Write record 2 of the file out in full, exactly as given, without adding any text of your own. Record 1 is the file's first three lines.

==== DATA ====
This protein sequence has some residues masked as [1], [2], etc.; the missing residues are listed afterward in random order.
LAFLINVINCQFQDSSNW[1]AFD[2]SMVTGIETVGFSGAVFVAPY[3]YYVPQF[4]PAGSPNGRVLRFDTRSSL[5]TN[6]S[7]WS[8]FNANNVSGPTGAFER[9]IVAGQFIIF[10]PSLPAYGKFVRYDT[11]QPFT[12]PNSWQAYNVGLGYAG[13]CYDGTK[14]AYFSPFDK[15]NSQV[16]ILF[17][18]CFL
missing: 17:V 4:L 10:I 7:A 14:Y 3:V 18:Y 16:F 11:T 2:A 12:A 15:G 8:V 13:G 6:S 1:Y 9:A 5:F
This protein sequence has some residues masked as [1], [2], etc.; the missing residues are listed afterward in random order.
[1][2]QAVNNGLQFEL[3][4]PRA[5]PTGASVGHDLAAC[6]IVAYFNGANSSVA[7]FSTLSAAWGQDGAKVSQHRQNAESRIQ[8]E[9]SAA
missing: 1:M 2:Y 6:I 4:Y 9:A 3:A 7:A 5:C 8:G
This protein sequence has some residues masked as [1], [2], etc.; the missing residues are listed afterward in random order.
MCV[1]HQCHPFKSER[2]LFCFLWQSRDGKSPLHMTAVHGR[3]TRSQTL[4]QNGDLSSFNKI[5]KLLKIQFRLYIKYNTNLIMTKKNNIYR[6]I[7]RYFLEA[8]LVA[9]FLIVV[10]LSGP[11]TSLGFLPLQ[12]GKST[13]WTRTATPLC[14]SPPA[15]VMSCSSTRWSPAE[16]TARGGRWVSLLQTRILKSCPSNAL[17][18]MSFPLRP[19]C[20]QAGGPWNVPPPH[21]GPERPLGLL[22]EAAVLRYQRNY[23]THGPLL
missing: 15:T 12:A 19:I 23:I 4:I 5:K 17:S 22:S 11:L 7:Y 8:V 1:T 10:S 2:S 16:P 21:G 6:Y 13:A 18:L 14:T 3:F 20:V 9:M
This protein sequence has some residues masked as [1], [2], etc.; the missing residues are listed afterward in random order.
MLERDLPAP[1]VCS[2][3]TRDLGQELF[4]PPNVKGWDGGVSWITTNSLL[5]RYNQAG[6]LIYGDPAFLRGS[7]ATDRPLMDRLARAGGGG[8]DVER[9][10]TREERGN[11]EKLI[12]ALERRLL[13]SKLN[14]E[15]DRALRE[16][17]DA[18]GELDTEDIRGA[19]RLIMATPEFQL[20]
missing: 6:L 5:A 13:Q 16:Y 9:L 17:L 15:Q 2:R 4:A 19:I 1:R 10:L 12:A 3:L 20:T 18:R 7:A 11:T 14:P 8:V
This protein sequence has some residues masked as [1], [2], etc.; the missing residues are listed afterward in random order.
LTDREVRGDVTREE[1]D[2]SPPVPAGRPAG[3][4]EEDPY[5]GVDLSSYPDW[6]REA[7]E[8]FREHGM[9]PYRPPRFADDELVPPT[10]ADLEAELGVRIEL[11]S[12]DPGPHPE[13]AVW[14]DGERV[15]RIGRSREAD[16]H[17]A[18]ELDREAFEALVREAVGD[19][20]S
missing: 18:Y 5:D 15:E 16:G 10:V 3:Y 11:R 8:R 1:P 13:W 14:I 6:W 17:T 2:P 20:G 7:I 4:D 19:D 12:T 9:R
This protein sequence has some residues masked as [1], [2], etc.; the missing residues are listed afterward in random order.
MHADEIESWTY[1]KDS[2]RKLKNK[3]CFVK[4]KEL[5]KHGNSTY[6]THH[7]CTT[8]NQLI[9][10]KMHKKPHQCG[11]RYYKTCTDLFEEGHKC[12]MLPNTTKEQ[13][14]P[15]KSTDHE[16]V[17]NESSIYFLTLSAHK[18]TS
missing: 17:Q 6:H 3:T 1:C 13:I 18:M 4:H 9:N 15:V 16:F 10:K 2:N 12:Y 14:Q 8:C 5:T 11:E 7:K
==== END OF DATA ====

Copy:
This protein sequence has some residues masked as [1], [2], etc.; the missing residues are listed afterward in random order.
[1][2]QAVNNGLQFEL[3][4]PRA[5]PTGASVGHDLAAC[6]IVAYFNGANSSVA[7]FSTLSAAWGQDGAKVSQHRQNAESRIQ[8]E[9]SAA
missing: 1:M 2:Y 6:I 4:Y 9:A 3:A 7:A 5:C 8:G